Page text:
If your hair has a cowlick, you know how frustrating those wayward tresses can be. It's almost as if those stray hairs had a mind of their own, since trying to make them lie flat with a brush or a blow dryer usually ends up in failure.
It turns out cowlicks do have a mind of their own, sort of. They're controlled by polarity genes, which, among other things, help cells migrate from one place to another. When cells become cancerous, a key protein that governs this polarity is switched off, allowing them to run amok through the body.
That was the exciting news that a team of researchers from Michigan State University uncovered in a new study. That same protein also suppresses a tumor that causes a common eye cancer in children.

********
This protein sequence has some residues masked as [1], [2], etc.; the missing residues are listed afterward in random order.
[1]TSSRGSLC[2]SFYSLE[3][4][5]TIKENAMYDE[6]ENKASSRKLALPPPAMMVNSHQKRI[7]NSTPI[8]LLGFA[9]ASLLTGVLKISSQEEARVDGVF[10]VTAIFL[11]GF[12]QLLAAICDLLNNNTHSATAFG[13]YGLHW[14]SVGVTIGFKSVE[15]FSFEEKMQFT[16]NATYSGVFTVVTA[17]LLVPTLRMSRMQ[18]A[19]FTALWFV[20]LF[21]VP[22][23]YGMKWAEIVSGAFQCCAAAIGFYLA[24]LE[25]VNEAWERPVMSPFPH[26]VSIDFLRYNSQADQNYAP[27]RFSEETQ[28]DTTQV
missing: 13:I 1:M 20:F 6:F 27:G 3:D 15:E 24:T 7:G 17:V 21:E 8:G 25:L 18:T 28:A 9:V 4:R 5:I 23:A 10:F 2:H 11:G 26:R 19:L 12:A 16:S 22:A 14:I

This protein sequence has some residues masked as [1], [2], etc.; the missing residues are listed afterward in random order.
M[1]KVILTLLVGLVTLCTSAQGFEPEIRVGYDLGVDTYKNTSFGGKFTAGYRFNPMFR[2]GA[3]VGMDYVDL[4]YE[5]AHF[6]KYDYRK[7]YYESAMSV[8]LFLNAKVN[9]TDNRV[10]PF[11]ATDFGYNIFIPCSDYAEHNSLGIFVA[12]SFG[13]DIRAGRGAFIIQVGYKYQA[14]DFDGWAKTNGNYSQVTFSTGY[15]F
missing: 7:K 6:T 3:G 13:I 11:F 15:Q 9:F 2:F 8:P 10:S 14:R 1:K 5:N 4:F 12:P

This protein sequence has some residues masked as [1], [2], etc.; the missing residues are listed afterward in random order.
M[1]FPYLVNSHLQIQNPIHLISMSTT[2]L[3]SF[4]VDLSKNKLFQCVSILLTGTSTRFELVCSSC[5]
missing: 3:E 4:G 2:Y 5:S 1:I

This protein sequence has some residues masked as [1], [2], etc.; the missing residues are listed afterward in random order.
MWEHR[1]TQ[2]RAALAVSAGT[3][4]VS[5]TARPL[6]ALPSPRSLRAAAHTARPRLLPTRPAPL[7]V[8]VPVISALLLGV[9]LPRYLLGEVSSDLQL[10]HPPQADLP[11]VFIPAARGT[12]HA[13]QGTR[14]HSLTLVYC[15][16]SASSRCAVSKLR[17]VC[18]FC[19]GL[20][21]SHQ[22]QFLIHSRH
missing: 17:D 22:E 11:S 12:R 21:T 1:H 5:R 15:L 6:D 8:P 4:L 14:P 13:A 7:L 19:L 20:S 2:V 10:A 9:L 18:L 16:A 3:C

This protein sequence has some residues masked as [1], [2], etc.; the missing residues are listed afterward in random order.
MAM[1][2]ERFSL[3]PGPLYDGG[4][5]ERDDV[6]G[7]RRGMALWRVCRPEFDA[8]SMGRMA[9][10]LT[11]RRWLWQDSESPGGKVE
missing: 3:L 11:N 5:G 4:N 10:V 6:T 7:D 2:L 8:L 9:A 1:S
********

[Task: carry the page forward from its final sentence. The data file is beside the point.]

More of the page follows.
Researchers made the discovery in fruit flies, which have a similar genetic structure to humans. The hope is that the finding will lead to targeted treatments to restore the protein's anti-cancer role in repairing DNA and cell mutations.
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